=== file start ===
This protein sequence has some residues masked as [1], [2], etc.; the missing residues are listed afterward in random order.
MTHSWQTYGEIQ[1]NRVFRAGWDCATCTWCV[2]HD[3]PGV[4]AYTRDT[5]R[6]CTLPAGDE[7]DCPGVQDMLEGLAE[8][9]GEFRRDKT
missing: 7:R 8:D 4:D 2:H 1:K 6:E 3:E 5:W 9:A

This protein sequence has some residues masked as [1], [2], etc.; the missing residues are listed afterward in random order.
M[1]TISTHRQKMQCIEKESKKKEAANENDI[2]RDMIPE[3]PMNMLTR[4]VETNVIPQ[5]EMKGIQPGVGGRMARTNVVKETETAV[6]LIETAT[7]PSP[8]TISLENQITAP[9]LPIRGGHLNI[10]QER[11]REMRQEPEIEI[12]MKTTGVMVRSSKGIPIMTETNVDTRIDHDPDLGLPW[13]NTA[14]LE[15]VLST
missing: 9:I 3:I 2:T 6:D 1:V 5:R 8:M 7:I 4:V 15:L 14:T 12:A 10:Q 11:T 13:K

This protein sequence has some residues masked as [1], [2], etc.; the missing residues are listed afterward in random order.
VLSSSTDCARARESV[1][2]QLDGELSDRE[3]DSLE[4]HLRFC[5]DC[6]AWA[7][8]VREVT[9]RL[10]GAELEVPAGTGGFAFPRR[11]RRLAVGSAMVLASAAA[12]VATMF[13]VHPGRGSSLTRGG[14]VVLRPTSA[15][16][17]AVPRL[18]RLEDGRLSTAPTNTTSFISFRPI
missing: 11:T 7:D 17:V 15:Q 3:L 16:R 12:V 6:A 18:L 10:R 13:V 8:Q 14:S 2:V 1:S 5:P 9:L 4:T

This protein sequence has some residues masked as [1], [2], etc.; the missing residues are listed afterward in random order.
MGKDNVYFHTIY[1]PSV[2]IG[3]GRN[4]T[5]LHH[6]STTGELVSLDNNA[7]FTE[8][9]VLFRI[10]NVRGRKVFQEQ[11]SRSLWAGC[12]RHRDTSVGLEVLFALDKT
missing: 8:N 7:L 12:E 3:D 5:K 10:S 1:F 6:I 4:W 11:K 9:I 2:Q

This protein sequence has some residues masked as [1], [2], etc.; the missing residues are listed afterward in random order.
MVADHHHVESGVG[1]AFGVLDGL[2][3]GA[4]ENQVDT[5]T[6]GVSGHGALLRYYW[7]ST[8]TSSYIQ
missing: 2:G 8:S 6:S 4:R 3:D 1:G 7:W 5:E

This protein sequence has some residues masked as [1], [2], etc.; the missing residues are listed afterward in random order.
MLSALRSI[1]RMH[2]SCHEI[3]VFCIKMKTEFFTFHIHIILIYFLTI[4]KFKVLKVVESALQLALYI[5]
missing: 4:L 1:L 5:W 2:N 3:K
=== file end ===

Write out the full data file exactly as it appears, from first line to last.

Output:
This protein sequence has some residues masked as [1], [2], etc.; the missing residues are listed afterward in random order.
MTHSWQTYGEIQ[1]NRVFRAGWDCATCTWCV[2]HD[3]PGV[4]AYTRDT[5]R[6]CTLPAGDE[7]DCPGVQDMLEGLAE[8][9]GEFRRDKT
missing: 7:R 8:D 4:D 2:H 1:K 6:E 3:E 5:W 9:A

This protein sequence has some residues masked as [1], [2], etc.; the missing residues are listed afterward in random order.
M[1]TISTHRQKMQCIEKESKKKEAANENDI[2]RDMIPE[3]PMNMLTR[4]VETNVIPQ[5]EMKGIQPGVGGRMARTNVVKETETAV[6]LIETAT[7]PSP[8]TISLENQITAP[9]LPIRGGHLNI[10]QER[11]REMRQEPEIEI[12]MKTTGVMVRSSKGIPIMTETNVDTRIDHDPDLGLPW[13]NTA[14]LE[15]VLST
missing: 9:I 3:I 2:T 6:D 1:V 5:R 8:M 7:I 4:V 15:L 14:T 12:A 10:Q 11:T 13:K

This protein sequence has some residues masked as [1], [2], etc.; the missing residues are listed afterward in random order.
VLSSSTDCARARESV[1][2]QLDGELSDRE[3]DSLE[4]HLRFC[5]DC[6]AWA[7][8]VREVT[9]RL[10]GAELEVPAGTGGFAFPRR[11]RRLAVGSAMVLASAAA[12]VATMF[13]VHPGRGSSLTRGG[14]VVLRPTSA[15][16][17]AVPRL[18]RLEDGRLSTAPTNTTSFISFRPI
missing: 11:T 7:D 17:V 15:Q 3:L 16:R 12:V 6:A 18:L 10:R 13:V 8:Q 14:S 2:V 1:S 5:P 9:L 4:T

This protein sequence has some residues masked as [1], [2], etc.; the missing residues are listed afterward in random order.
MGKDNVYFHTIY[1]PSV[2]IG[3]GRN[4]T[5]LHH[6]STTGELVSLDNNA[7]FTE[8][9]VLFRI[10]NVRGRKVFQEQ[11]SRSLWAGC[12]RHRDTSVGLEVLFALDKT
missing: 8:N 7:L 12:E 3:D 5:K 10:S 1:F 6:I 4:W 11:K 9:I 2:Q

This protein sequence has some residues masked as [1], [2], etc.; the missing residues are listed afterward in random order.
MVADHHHVESGVG[1]AFGVLDGL[2][3]GA[4]ENQVDT[5]T[6]GVSGHGALLRYYW[7]ST[8]TSSYIQ
missing: 2:G 8:S 6:S 4:R 3:D 1:G 7:W 5:E

This protein sequence has some residues masked as [1], [2], etc.; the missing residues are listed afterward in random order.
MLSALRSI[1]RMH[2]SCHEI[3]VFCIKMKTEFFTFHIHIILIYFLTI[4]KFKVLKVVESALQLALYI[5]
missing: 4:L 1:L 5:W 2:N 3:K